David Konopnicki


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Unsupervised FAQ Retrieval with Question Generation and BERT
Yosi Mass | Boaz Carmeli | Haggai Roitman | David Konopnicki
Proceedings of the 58th Annual Meeting of the Association for Computational Linguistics

We focus on the task of Frequently Asked Questions (FAQ) retrieval. A given user query can be matched against the questions and/or the answers in the FAQ. We present a fully unsupervised method that exploits the FAQ pairs to train two BERT models. The two models match user queries to FAQ answers and questions, respectively. We alleviate the missing labeled data of the latter by automatically generating high-quality question paraphrases. We show that our model is on par and even outperforms supervised models on existing datasets.

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Proceedings of the First Workshop on Scholarly Document Processing
Muthu Kumar Chandrasekaran | Anita de Waard | Guy Feigenblat | Dayne Freitag | Tirthankar Ghosal | Eduard Hovy | Petr Knoth | David Konopnicki | Philipp Mayr | Robert M. Patton | Michal Shmueli-Scheuer
Proceedings of the First Workshop on Scholarly Document Processing

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Conversational Document Prediction to Assist Customer Care Agents
Jatin Ganhotra | Haggai Roitman | Doron Cohen | Nathaniel Mills | Chulaka Gunasekara | Yosi Mass | Sachindra Joshi | Luis Lastras | David Konopnicki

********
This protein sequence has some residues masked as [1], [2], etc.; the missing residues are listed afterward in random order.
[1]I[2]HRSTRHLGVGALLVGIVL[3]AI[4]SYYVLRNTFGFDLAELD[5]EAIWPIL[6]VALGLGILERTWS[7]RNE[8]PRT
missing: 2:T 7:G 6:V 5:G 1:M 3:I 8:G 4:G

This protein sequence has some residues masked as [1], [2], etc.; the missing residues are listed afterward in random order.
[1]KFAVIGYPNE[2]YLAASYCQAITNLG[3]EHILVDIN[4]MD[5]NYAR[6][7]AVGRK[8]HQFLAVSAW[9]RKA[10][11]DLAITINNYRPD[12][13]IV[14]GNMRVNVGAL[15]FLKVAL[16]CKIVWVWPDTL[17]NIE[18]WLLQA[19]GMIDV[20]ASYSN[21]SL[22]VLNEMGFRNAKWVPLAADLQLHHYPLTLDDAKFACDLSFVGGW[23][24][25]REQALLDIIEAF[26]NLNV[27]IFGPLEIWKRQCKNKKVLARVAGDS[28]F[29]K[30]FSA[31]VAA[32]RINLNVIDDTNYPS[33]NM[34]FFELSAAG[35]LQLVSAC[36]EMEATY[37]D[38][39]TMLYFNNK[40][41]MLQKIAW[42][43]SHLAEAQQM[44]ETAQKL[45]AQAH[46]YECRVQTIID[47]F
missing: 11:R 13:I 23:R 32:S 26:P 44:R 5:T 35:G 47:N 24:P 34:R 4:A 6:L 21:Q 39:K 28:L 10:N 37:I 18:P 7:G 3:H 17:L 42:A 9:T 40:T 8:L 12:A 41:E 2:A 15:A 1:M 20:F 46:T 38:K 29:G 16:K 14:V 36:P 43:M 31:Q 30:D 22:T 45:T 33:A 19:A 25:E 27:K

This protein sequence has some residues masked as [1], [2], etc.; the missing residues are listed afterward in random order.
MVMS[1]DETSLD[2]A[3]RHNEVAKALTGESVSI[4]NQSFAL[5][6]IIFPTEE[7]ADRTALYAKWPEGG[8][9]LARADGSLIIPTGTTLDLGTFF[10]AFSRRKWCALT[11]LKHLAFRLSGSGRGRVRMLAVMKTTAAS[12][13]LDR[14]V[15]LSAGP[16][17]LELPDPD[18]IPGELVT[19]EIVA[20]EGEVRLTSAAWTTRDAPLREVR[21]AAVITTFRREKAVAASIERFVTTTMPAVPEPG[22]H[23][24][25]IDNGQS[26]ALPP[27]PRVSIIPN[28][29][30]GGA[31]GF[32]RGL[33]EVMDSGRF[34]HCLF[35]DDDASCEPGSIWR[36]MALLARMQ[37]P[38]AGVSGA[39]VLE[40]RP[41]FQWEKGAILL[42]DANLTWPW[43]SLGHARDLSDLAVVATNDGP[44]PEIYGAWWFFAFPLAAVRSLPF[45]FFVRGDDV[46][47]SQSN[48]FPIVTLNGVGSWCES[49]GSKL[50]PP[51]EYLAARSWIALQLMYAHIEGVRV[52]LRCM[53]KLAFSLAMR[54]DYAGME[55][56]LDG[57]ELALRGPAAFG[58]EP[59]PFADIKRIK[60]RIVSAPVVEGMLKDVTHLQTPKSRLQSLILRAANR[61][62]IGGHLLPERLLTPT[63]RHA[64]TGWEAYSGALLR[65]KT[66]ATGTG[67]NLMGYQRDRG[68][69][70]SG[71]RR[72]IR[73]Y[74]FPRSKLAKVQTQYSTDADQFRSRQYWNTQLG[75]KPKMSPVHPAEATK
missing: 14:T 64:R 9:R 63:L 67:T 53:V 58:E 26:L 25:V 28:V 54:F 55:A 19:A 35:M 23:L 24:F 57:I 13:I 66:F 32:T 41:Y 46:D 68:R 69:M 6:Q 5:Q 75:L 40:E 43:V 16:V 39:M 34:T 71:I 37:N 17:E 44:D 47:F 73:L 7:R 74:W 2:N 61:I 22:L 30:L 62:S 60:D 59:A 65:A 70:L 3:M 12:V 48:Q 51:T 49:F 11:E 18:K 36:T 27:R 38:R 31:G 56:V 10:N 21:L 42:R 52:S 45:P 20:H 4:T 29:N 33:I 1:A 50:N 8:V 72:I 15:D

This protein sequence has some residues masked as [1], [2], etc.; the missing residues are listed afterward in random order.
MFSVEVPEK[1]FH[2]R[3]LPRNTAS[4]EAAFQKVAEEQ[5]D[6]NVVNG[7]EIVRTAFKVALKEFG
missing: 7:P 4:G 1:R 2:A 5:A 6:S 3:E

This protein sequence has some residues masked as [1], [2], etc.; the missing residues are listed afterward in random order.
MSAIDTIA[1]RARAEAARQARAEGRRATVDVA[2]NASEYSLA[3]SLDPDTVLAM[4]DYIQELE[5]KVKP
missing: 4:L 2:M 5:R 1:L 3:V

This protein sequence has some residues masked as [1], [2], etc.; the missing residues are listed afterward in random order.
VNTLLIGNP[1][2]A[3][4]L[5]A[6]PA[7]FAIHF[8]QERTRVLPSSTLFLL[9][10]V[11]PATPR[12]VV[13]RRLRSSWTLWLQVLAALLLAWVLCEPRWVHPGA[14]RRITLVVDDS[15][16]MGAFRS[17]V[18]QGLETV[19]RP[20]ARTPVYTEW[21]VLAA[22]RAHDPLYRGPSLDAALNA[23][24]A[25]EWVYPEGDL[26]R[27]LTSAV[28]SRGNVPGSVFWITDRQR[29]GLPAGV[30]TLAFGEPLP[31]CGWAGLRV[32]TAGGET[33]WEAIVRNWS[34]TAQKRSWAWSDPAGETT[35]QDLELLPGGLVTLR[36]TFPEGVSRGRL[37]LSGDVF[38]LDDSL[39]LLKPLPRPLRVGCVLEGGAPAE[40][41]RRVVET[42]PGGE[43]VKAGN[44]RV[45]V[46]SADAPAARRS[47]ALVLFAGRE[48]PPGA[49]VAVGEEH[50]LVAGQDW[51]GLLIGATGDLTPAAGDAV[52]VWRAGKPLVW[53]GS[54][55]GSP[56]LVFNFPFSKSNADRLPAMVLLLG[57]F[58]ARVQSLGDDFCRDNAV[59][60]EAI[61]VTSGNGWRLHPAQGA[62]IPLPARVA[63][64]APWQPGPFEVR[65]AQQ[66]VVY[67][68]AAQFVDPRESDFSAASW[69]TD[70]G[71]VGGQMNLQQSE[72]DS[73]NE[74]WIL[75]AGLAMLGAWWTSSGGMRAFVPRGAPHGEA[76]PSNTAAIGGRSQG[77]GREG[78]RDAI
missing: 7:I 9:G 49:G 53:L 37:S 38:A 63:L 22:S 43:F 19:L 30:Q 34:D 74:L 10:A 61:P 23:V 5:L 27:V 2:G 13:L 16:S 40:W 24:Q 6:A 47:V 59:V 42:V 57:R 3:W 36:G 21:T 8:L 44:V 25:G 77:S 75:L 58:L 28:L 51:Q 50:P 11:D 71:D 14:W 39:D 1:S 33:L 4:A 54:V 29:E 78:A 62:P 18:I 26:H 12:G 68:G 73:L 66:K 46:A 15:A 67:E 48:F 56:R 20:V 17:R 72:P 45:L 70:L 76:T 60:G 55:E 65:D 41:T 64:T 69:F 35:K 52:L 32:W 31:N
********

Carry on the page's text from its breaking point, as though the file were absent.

Proceedings of the 2020 Conference on Empirical Methods in Natural Language Processing (EMNLP)

A frequent pattern in customer care conversations is the agents responding with appropriate webpage URLs that address users’ needs. We study the task of predicting the documents that customer care agents can use to facilitate users’ needs. We also introduce a new public dataset which supports the aforementioned problem. Using this dataset and two others, we investigate state-of-the art deep learning (DL) and information retrieval (IR) models for the task. Additionally, we analyze the practicality of such systems in terms of inference time complexity. Our show that an hybrid IR+DL approach provides the best of both worlds.

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Agent Assist through Conversation Analysis
Kshitij Fadnis | Nathaniel Mills | Jatin Ganhotra | Haggai Roitman | Gaurav Pandey | Doron Cohen | Yosi Mass | Shai Erera | Chulaka Gunasekara | Danish Contractor | Siva Patel | Q. Vera Liao | Sachindra Joshi | Luis Lastras | David Konopnicki
Proceedings of the 2020 Conference on Empirical Methods in Natural Language Processing: System Demonstrations

Customer support agents play a crucial role as an interface between an organization and its end-users. We propose CAIRAA: Conversational Approach to Information Retrieval for Agent Assistance, to reduce the cognitive workload of support agents who engage with users through conversation systems. CAIRAA monitors an evolving conversation and recommends both responses and URLs of documents the agent can use in replies to their client. We combine traditional information retrieval (IR) approaches with more recent Deep Learning (DL) models to ensure high accuracy and efficient run-time performance in the deployed system. Here, we describe the CAIRAA system and demonstrate its effectiveness in a pilot study via a short video.


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A Summarization System for Scientific Documents
Shai Erera | Michal Shmueli-Scheuer | Guy Feigenblat | Ora Peled Nakash | Odellia Boni | Haggai Roitman | Doron Cohen | Bar Weiner | Yosi Mass | Or Rivlin | Guy Lev | Achiya Jerbi | Jonathan Herzig | Yufang Hou | Charles Jochim | Martin Gleize | Francesca Bonin | Francesca Bonin | David Konopnicki